Why choose this programme option?
Roughly speaking, astrophysics is the study of anything and everything outside the Earth's domain, including the Moon, the Planets, interplanetary space and the Solar Wind, the Sun, the stars, the Milky Way, Galaxies, Galaxy Clusters, and the birth, evolution and structure of the Universe itself.
Astrophysics is a field where there is little "laboratory" work, instead contact with reality must necessarily go via various remote sensing methods. This is perhaps the reason that astrophysicsts were amongst the first to develop numerical techniques to model quite complicated systems and to use high performance computers as a laboratory, or test bed, to confront their theories with observational reality.
In particular, at the Institute of Theoretical Astrophysics (ITA), computational astrophysics is mainly concentrated on three subjects:
- Solar atmospheric modeling
- Extragalactic studies
- The evolution of structure in the Universe
Computational Solar Physics
Sufficiently stable to nurture life during the last 4 billion years, and modern humans the last 100,000 years, the Sun is nevertheless a variable star. While the total solar irradiance only varies of order 0.1% during the 11-year solar cycle, the high-energy portion of the solar output can vary by several orders of magnitude on timescales of minutes.
Solar activity - increasingly interfering with human activity
Solar activity - sun spots and active regions, UV and X-ray emission, the million degree corona, flares, coronal mass ejections, the acceleration of energetic particles - is increasingly interfering with human activity as our society’s dependence on sensitive electronic equipment grows and as we venture beyond the Earth’s magnetosphere and into the solar system proper.
There is thus a pressing need to understand the workings of the energetic Sun.
Access to the best observables
At the ITA we have a goal of solving the problems of understanding and explaining the active sun. This means that we wish to build numerical models of the solar atmosphere good enough that we can construct synthetic spectral lines and images that can be directly compared with the observations. We have access to the best observables; members of the solar group at the ITA are Co Investigators on ESA's SOHO mission, NASA's IRIS and SDO missions, and JAXA's Hinode mission, as well as having 42 days of observing time at the worlds premier solar telescope, the Swedish 1-meter Solar Telescope on La Palma (Canary Island).
Involve students at the forefront of science
To model the Sun we have constructed the Bifrost code, currently the worlds most advanced code for modeling the solar chromosphere and corona, and a code that we plan to expand to incorporate more advanced physics such as Generalized Ohm's Law, Multi-Fluid dynamics, and particle effects on relevant subregions. This set of tools gives us a fighting chance of solving the puzzles that confront us, but also the chance of involving our students in exciting work at the forefront of science with a mix of observational, theoretical, and/or numerical tasks.
Computational Extragalactic Astronomy and Cosmology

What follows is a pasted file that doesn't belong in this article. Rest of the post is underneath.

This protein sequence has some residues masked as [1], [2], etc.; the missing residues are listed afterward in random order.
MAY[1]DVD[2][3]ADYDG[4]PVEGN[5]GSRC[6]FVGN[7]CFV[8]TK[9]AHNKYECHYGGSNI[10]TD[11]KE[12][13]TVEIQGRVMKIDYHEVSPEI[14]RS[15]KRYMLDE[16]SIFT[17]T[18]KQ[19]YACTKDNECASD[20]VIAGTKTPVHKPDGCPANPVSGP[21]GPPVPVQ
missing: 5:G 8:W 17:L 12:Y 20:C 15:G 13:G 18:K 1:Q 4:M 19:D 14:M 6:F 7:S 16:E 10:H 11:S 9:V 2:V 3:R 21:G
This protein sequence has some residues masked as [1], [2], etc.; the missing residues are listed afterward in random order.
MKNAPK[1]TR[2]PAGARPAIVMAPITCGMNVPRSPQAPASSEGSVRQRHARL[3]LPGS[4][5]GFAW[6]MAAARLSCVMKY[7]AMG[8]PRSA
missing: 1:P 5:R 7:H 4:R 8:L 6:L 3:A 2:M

Galaxies are the building blocks of the Universe. Our home Galaxy, the Milky Way, hosts tens of billions of stars like the Sun, and the Universe contains about one to two hundred billions of galaxies. Galaxies come with different varieties, some with grand design spiral arms like the Milky Way, some with the shape of an ellipsoidal, and still some galaxies look completely irregular. Virtually all large galaxies (including the Milky Way) harbour supermassive black holes (SMBHs) at their centre.
The vast space between galaxies are filled with gaseous intergalactic medium. Following the underlying dark matter structure, the gas accretes onto galaxies, and fuels the star formation and black hole growth within them. In turn, the stars and supermassive black holes inject energy, momentum, radiation and metals (elements with atomic number larger than Helium) into the surrounding gas which impact the subsequent accretion and star formation.
When and how did the first galaxy form from the initial quantum perturbations? How do galaxies evolve throughout the cosmic history? What causes the galaxy population to be so diversified? And how do supermassive black holes form and co-evolve with the host galaxies? How did the radiation from first stars and black holes transform the intergalactic gas? These are some of the central questions we want to address in modern cosmology.
Simulating such complex and non-linear systems numerically is a highly challenging task, one needs to not only cover a large dynamic range, but also model simultaneously many physical processes (gravity, hydrodynamics, turbulence, star formation, black hole formation, radiation, magnetic field and perhaps cosmic rays etc.). At the ITA, we simulate cosmological galaxy formation with state-of-the-art hydrodynamic codes and sophisticated models of physical processes, including the one that has successfully simulated the world’s first realistic Milky Way-like galaxy.
A golden age for cosmology
We also developed a world-leading radiative transfer code to produce synthetic observations to confront simulations with the data. We have local expertise on observations of high-redshift galaxies using first-rate gravitational lensing data from the large Sloan Giant Arc Survey and the future Euclid satellite, as well as multi-wavelength data from major ground-based and space telescopes like HST, Keck, ALMA, GAIA and the upcoming JWST on galaxies at both early Universe and current epoch. It is the golden age for cosmology and extragalactic astronomy and students will be involved in exciting and fruitful projects at the ITA.